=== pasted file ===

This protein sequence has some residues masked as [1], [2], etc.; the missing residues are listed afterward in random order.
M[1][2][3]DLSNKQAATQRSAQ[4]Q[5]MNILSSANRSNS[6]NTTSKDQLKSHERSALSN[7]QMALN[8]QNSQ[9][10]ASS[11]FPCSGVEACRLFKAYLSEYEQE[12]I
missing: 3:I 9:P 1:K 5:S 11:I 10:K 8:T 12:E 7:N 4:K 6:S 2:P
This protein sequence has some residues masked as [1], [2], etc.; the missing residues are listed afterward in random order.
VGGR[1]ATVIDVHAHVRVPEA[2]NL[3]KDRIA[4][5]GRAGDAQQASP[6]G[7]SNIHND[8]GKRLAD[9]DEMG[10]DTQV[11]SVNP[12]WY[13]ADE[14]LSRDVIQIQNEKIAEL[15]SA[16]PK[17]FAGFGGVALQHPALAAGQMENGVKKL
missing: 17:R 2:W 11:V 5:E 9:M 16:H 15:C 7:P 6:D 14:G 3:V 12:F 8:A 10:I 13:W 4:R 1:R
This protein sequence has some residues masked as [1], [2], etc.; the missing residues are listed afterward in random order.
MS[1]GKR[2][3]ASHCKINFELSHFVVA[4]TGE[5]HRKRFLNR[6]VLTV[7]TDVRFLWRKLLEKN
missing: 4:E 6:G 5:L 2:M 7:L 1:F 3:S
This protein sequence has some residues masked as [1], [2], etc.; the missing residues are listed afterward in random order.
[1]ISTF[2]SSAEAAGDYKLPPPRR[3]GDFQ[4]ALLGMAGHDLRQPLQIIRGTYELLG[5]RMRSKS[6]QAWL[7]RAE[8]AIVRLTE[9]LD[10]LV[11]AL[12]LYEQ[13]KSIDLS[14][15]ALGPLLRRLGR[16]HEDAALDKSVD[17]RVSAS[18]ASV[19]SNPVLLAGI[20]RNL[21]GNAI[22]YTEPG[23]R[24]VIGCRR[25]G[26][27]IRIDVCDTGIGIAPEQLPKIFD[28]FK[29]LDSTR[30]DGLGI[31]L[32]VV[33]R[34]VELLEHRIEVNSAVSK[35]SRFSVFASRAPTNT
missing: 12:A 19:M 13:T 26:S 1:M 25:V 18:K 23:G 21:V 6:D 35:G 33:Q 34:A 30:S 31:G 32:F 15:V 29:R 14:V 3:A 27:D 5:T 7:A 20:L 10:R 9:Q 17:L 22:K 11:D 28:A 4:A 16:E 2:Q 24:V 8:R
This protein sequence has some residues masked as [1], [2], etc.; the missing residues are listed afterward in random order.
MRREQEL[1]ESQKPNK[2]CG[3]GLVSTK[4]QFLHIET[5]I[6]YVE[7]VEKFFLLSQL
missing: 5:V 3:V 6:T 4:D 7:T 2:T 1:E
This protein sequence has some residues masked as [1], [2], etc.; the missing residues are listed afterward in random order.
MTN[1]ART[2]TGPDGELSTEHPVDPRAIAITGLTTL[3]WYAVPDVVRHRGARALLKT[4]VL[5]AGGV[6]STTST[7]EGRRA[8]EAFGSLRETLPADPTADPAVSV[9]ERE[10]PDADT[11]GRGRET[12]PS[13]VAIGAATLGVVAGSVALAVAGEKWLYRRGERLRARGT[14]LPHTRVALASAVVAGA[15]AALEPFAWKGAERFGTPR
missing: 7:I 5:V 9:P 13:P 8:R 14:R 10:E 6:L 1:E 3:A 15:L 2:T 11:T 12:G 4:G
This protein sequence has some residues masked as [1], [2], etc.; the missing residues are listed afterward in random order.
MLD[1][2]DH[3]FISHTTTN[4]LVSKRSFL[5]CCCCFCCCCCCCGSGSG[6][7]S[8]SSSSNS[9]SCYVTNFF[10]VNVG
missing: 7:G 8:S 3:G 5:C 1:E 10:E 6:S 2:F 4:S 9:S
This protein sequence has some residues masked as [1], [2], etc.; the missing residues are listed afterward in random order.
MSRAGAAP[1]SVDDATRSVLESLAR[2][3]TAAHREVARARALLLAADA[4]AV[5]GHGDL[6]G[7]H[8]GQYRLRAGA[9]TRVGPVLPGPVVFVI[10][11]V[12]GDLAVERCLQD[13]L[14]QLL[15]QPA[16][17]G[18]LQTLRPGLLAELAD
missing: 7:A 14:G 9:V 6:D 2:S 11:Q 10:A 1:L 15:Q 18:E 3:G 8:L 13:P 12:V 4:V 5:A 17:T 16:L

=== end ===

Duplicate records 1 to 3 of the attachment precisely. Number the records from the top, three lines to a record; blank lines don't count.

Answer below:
This protein sequence has some residues masked as [1], [2], etc.; the missing residues are listed afterward in random order.
M[1][2][3]DLSNKQAATQRSAQ[4]Q[5]MNILSSANRSNS[6]NTTSKDQLKSHERSALSN[7]QMALN[8]QNSQ[9][10]ASS[11]FPCSGVEACRLFKAYLSEYEQE[12]I
missing: 3:I 9:P 1:K 5:S 11:I 10:K 8:T 12:E 7:N 4:K 6:S 2:P
This protein sequence has some residues masked as [1], [2], etc.; the missing residues are listed afterward in random order.
VGGR[1]ATVIDVHAHVRVPEA[2]NL[3]KDRIA[4][5]GRAGDAQQASP[6]G[7]SNIHND[8]GKRLAD[9]DEMG[10]DTQV[11]SVNP[12]WY[13]ADE[14]LSRDVIQIQNEKIAEL[15]SA[16]PK[17]FAGFGGVALQHPALAAGQMENGVKKL
missing: 17:R 2:W 11:V 5:E 9:M 16:H 15:C 7:P 6:D 14:G 3:V 12:F 8:A 10:I 13:W 4:R 1:R
This protein sequence has some residues masked as [1], [2], etc.; the missing residues are listed afterward in random order.
MS[1]GKR[2][3]ASHCKINFELSHFVVA[4]TGE[5]HRKRFLNR[6]VLTV[7]TDVRFLWRKLLEKN
missing: 4:E 6:G 5:L 2:M 7:L 1:F 3:S